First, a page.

With reference now to FIG. 3, a pictorial representation of a graphic user interface for high level user environment in accordance with a preferred embodiment of the present invention. In the depicted example, the user environment is a "HomePlace Shell" environment supported by the OS/2 operating system and implementing its user interface through graphical representations of objects in the form of OpenDoc parts. The OS/2 operating system also supports other user environments, such as the default "WorkPlace Shell." These user environments, their implementations, and the supporting operating system are selected merely as convenient examples for the purposes of illustrating the present invention.
The WorkPlace Shell utilizes the metaphor of a desktop and objects which may be manipulated by a pointing device for its user interface. A system clock object in the WorkPlace Shell may have properties such as: how to display itself (analog or digital); what colors or fonts to use (for the background, hour/minute hands, numbers, etc.); and what icon to present when the object is closed or minimized. The object would also have a defined behavior, which might, for example, include an alarm function.
The desktop metaphor of the WorkPlace Shell is a high-level user model when compared to the command line user interface utilized by several prior operating systems. However, even higher level user models for a user interface exist, in which objects may be three-dimensional and rendered with a realistic appearance in the user interface, as opposed to iconic representations. Users may be able to spatially navigate within the user environment using a pointing device. Applications may render themselves as nonrectangular frames. These and other features may be found in higher-level user environments.
One example of such a higher-level user environment is the HomePlace Shell. The user interface 300 depicted in FIG. 3 for HomePlace Shell includes, for example, a globe 310, which might represent a geography application, a bookcase 320 containing books 321, which might represent documents and their associated viewer, and a video unit 330, which might represent a video player application. In the HomePlace Shell, objects have realistic renderings and are "alive" all the time rather than merely having two states: open (running) and closed (not running). Object representations maintain a spatial relationship with other object representations in the user interface and change their visual rendering based on the navigation of the user through the environment. Thus, the user interface would present a different view if the user navigated to a point nearby desk 340 in the depicted example.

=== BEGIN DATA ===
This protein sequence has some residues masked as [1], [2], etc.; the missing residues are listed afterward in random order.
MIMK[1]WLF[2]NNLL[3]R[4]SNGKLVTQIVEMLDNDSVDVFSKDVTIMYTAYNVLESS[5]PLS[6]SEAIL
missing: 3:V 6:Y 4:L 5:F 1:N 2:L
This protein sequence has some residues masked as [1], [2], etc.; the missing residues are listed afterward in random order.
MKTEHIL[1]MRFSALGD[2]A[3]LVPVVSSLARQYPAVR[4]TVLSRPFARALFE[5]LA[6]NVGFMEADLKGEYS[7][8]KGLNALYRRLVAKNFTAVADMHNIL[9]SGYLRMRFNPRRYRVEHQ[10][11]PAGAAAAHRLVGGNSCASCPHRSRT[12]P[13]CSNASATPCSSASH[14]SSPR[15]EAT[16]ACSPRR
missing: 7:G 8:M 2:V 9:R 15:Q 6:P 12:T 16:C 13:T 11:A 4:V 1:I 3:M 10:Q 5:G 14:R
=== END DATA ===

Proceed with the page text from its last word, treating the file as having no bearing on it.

As applications are created for a new user environment such as the HomePlace Shell, substantial savings and efficiencies could be achieved if one could "recycle" rather than abandon the legacy of objects and applications from a previous user environment such as the WorkPlace Shell. The present invention provides a mechanism that preserves the functionality of objects and allows their use in the higher level environment.
Referring now to FIG. 4, a high level flowchart for the process by which objects are copied or transferred into a high level user environment is illustrated in accordance with a preferred embodiment of the present invention. The process 400 begins at step 410, which depicts a drag-and-drop operation by the user while both user environments are graphically represented in the user interface. For example, the user may select a graphical representation of the clock object from the desktop of the WorkPlace Shell, dragging it and dropping it into the HomePlace Shell. By this action, the clock object is copied into the HomePlace Shell user environment.
The process next proceeds to step 420, which illustrates automatic creation of a "shadow part," a special kind of object in the new user environment. In the case of the clock object being transferred from the WorkPlace Shell to the HomePlace Shell, the clock object may have been implemented as an instance of the WPClock class in the WorkPlace Shell class hierarchy.
With reference to FIG. 5, class heirarchies for objects in different user environments in a data processing system are depicted in accordance with a preferred embodiment of the present invention. With respect to the clock object of the example being described, FIG. 5(a) depicts the class hierarchy for the clock object in the WorkPlace Shell class hierarchy.